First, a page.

ICD-10-CM guideline I.C.9.6 states, “Secondary hypertension is due to an underlying condition. Two codes are required: one to identify the underlying etiology and one from category I15 to identify the hypertension. Sequencing of codes is determined by the reason for admission/encounter. ”An instructional note in the Tabular List for I15.- states to “code also the underlying condition.

Pulmonary Hypertension

ICD-10-CM guideline I.C.9.11 states, “Pulmonary hypertension is classified to category I27, Other pulmonary heart diseases. For secondary pulmonary hypertension (I27.1, I27.2-), code also any associated conditions or adverse effects of drugs or toxins. The sequencing is based on the reason for the encounter, except for adverse effects of drugs (See Sec t ion I.C .19.e.).”

Example: A patient presents to the cardiologist for hypertension and chronic diastolic heart failure. The patient has a social history of former smoker who quit one year ago after 30 years of smoking cigarettes. The provider has documentation to support both diagnoses were addressed at the encounter.I11.0 Hypertensive heart disease with heart failureI50.32 Chronic diastolic (congestive) heart failure 8 7. 8 9 1 Personal history of nicotine dependence

Clinical coding and documentation tips

›Explicitly document findings to support the diagnosis of HTN and the current manifestations when applicable. Secondary diagnoses, such as systolic/diastolic heart failure and/or chronic kidney disease,

›There is no need to document multiple hypertensive codes sets, such as I10 (essential HTN), I11 (hypertensive heart disease), I12 (hypertensive chronic kidney disease), and I13 (hypertensive heart and chronic kidney disease). One code set that details the highest level of patient specificity is sufficient,

›If chronic kidney disease (CKD) is linked to HTN, then clinicians need to document the stage of CKD using the (N18) code set.

›If congestive heart failure is linked to congestive heart failure (CHF), then clinicians need to document the type of heart failure using the (I50) code set.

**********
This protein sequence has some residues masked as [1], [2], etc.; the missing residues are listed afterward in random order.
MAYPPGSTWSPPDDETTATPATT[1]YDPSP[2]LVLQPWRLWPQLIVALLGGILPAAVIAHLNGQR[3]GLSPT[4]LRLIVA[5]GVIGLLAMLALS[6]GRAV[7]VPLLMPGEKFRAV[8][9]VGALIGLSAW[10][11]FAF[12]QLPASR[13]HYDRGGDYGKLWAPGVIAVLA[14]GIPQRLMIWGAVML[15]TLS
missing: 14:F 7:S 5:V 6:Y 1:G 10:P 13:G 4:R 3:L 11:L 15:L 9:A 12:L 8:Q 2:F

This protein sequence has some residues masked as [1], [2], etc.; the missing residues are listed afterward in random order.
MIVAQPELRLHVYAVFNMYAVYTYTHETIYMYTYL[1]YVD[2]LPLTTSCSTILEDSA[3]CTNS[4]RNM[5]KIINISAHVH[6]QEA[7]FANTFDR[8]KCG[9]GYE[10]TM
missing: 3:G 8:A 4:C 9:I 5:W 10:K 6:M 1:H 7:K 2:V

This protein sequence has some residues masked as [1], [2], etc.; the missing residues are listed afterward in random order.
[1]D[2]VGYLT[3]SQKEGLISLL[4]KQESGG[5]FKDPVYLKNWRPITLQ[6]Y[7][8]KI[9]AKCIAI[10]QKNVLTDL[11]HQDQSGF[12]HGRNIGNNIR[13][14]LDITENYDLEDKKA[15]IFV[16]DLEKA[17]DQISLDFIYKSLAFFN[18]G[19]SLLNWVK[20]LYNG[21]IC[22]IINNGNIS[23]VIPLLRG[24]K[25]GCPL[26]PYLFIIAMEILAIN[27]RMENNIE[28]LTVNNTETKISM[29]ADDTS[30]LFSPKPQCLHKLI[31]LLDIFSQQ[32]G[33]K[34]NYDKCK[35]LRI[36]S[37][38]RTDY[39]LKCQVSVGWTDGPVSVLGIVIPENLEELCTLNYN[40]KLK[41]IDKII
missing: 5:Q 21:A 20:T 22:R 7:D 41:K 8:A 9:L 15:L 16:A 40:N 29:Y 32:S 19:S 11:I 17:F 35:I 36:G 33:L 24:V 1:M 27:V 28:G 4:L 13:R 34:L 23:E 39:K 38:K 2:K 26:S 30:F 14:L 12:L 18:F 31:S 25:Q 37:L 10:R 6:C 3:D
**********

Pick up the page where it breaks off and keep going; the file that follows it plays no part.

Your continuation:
›Document diagnostic statements that are compatible with the ICD-10 nomenclature,

›Confirm face-to-face encounter is signed and dated by clinician. Include printed version of clinician’s full name and credentials (e.g., MD, DO, NP, PA),

›A chronic disease, like HTN, must have a valid treatment plan in order to be considered an active medical problem. Treatment plans can be in the form of a: medication, referral, diet, monitoring, and/or ordering a diagnostic exam. The goals of therapy are as follows:
• In persons over the age of 60 the blood pressure goal is suggested to be < 150/90mmHg.
• For patients that are 60 years and older treatment should be started when systolic blood pressure (SBP) is ≥ 150mmHg or diastolic blood pressure (DBP) is ≥ 90mmHg.
• In persons less than the age of 60 the blood pressure goal is suggested to be < 140/90.
• For patients less than 60 years of age treatment should be started when DBP is ≥ 90mmHg.
• Suggested JNC 8 treatment to consider include (disclaimer – these recommendations should not supplant clinical judgment, patient circumstances or preferences).

• Evidenced based treatments for selective populations
• African Americans with or without diabetes: Calcium channel blockers (CCB) & thiazide diuretics
• Non-African Americans: Angiotensin – converting enzymes (ACE), Angiotensin receptor blockers (ARB), thiazide diuretics, & CCB
• Chronic kidney disease: ACE or ARB

›Heart failure: ACE or ARB

›Diabetics, non-African American: thiazide diuretics, CCB, ACE, or ARB should be considered.

›Start one drug and titrate to maximum dose prior to adding a second drug. Use the lowest dose possible to achieve the desired therapeutics effect.

›Do not use an ACE and an ARB in combination on the same patient. If blood pressure is not controlled after adding a third drug consider, referral to a hypertension specialist.

›Be wary of orthostatic blood pressure occurrences in those that are elderly, as this may cause patients to fall.

›Non-pharmacological: • Diet, • Exercise, • Weight loss
• Salt restriction with a goal of less than 3000mg daily.
• Encourage the patient to measure their blood pressure at home using an arm cuff.